France insists ‘No’ Canadian takeover of Carrefour

On Wednesday, Couche-Tard submitted a nonbinding offer for Carrefour valuing the group at more than €16 billion ($19.5 billion). (Reuters)
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Updated 16 January 2021

France insists ‘No’ Canadian takeover of Carrefour

PARIS: France insisted on Friday it would not agree to a €16-billion ($19.5 billion) takeover of supermarket giant Carrefour by Canada’s Couche-Tard convenience store chain because it could jeopardize food security, an even more important consideration in the coronavirus pandemic.
“My position is a polite, but clear and definitive ‘No’,” French Economy Minister Bruno Le Maire told BMTV and RMC.
“Food security is a strategic consideration for our country and one does not just hand over one of the large French distributors like that,” Le Maire said.
“Carrefour is the biggest private sector employer in France with nearly 100,000 employees,” he noted, and the group accounts for 20 percent of the food distribution market in the country. On Wednesday, Couche-Tard submitted a nonbinding offer for Carrefour valuing the group at more than €16 billion ($19.5 billion).

FASTFACT

12,300

Carrefour has more than 12,300 stores of various formats in more than 30 countries.

Le Maire made clear immediately that he was not in favor of a deal involving “an essential link in food security for the French, of food sovereignty.”
The government’s reaction caused “surprise” at Carrefour itself, according to sources who said the comments were “premature” given that merger discussions had barely begun.
“We haven’t decided yet whether the interest shown is attractive for us,” one company official said on condition of anonymity.
Carrefour has more than 12,300 stores of various formats in more than 30 countries and in 2019 generated a net profit of €1.3 billion on revenue of €80.7 billion.
It employs 320,000 people worldwide.
Couche-Tard has a worldwide network of more than 14,200 stores and earned a net profit of $2.4 billion on sales of $54 billion in its last complete year.
In the US and several European countries, as well as in Latin America and southeast Asia, it operates under the Circle K and other brands.


IMF chief warns pandemic leaving some countries behind

Updated 24 February 2021

IMF chief warns pandemic leaving some countries behind

WASHINGTON: The crisis caused by the pandemic is leaving many economies lagging behind, increasing the plight of the poor, a problem made worse by “uneven” access to vaccines, IMF chief Kristalina Georgieva said Wednesday.
In a message to the Group of 20 meeting on Friday Georgieva urged governments to increase vaccine distribution, ensuring Covid-19 is brought under control.
“The economic arguments for coordinated action are overwhelming,” she said in a blog post.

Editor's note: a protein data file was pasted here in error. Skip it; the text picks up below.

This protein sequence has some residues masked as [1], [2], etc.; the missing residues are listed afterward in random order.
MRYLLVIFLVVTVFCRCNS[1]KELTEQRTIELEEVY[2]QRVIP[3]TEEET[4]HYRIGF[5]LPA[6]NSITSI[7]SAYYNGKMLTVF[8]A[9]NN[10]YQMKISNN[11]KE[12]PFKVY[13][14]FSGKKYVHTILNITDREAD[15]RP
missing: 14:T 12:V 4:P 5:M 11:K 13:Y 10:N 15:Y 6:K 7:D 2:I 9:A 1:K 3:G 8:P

“Faster progress in ending the health crisis could raise global income cumulatively by $9 trillion over 2020-25. That would benefit all countries.”
She said that should include financing for vaccinations, reallocation of excess supply to countries with a shortage, and scaling up of production.
The global pandemic death toll is approaching 2.5 million, according to Johns Hopkins University, and the shutdowns forced to control infections have devastated economies.
And while vaccine rollouts are raising hopes for a recovery this year, the IMF forecasts job losses in the G20 alone to total more than 25 million this year.
By the end of 2022, emerging market and developing nations — excluding China — will see per capital incomes 22 percent below pre-crisis levels, compared to just 13 percent lower for advanced economies, which will throw millions more into extreme poverty, Georgieva warned.
“That is why we need much stronger international collaboration to accelerate the vaccine rollout in poorer countries,” she said.
G20 finance ministers and central bank chiefs led by Rome will meet by videoconference to discuss the state of the recovery and how best to attack the problem.
The Washington-based crisis lender estimated more than half of the world’s 110 emerging and developing countries will see their incomes fall further behind advanced economies through the end of next year.
And the virus-driven economic crisis also will widen income gaps within developing nations, especially as millions of children are still facing disruptions to education.
“Allowing them to become a lost generation would be an unforgiveable mistake. It would also deepen the long-term economic scars of the crisis,” she warned.


Moody’s revises up US and emerging markets forecasts, cuts Europe

Updated 24 February 2021

Moody’s revises up US and emerging markets forecasts, cuts Europe

  • Emerging market growth moved up to 7 percent from 6.1 percent, led by upward revisions to China, India and Mexico